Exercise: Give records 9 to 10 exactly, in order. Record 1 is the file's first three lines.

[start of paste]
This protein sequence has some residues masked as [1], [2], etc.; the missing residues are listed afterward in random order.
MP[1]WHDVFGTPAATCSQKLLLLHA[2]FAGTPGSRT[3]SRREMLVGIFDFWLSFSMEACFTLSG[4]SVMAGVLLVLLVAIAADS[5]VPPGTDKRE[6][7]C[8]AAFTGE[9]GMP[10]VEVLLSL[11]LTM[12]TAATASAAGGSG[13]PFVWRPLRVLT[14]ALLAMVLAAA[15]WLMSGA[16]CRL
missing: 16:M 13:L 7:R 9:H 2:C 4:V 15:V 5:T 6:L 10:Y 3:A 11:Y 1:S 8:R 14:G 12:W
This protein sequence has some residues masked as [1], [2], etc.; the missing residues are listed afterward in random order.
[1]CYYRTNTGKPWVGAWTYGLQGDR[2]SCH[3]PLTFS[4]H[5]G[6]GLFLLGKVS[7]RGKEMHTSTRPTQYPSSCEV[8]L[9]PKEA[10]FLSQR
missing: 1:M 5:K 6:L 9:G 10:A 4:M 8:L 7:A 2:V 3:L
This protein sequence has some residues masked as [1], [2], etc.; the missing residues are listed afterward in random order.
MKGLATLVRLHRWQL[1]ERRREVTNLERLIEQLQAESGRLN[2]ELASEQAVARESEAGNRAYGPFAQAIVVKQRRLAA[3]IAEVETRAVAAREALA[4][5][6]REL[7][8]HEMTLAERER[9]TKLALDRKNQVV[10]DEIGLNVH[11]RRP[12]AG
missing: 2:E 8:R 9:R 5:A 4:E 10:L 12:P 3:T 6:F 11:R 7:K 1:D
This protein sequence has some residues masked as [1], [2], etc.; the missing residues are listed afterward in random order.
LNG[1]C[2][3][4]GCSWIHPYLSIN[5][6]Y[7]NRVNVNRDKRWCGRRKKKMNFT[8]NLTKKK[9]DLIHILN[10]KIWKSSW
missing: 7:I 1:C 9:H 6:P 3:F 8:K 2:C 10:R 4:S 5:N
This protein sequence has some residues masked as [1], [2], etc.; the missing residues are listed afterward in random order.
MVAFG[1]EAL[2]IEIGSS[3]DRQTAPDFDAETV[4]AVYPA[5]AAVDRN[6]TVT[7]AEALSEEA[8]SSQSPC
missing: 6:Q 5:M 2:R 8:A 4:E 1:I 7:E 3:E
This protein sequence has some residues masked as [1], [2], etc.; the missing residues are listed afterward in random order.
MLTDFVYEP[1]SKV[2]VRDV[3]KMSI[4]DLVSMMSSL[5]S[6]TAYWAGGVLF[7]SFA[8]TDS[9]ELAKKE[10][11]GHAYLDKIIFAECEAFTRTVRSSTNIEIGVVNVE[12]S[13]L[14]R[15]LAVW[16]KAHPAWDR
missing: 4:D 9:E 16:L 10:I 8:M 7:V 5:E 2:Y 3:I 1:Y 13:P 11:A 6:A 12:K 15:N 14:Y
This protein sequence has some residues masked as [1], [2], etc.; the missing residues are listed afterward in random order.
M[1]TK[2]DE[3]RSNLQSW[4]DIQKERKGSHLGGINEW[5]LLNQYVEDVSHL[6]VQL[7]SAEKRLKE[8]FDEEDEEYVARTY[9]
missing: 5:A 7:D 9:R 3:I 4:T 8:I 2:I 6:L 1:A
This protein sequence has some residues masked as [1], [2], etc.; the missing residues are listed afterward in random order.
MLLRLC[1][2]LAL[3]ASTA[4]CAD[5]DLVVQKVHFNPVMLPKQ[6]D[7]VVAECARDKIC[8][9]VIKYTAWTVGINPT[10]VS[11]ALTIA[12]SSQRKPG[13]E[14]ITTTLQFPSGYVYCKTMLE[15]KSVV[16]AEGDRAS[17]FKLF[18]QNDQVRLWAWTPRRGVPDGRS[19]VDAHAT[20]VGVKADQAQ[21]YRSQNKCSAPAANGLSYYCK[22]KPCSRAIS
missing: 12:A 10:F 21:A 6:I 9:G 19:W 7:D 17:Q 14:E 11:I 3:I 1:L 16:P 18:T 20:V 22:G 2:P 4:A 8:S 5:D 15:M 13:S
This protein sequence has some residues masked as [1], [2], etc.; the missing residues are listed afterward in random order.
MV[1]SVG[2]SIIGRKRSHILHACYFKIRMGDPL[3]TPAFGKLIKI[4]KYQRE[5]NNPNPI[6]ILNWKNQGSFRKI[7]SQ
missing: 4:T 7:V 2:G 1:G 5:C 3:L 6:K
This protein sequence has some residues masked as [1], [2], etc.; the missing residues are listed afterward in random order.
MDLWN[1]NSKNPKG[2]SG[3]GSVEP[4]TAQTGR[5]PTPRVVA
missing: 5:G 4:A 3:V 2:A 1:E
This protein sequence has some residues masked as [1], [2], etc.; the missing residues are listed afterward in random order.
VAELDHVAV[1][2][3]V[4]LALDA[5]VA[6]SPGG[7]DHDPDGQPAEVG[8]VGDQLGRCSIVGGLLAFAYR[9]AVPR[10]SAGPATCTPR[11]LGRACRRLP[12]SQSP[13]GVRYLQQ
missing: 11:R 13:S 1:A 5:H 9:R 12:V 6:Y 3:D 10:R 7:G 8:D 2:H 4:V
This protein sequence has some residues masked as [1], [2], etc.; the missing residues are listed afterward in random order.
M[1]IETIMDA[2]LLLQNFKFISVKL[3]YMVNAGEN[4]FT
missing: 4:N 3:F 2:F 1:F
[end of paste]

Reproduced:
This protein sequence has some residues masked as [1], [2], etc.; the missing residues are listed afterward in random order.
MV[1]SVG[2]SIIGRKRSHILHACYFKIRMGDPL[3]TPAFGKLIKI[4]KYQRE[5]NNPNPI[6]ILNWKNQGSFRKI[7]SQ
missing: 4:T 7:V 2:G 1:G 5:C 3:L 6:K
This protein sequence has some residues masked as [1], [2], etc.; the missing residues are listed afterward in random order.
MDLWN[1]NSKNPKG[2]SG[3]GSVEP[4]TAQTGR[5]PTPRVVA
missing: 5:G 4:A 3:V 2:A 1:E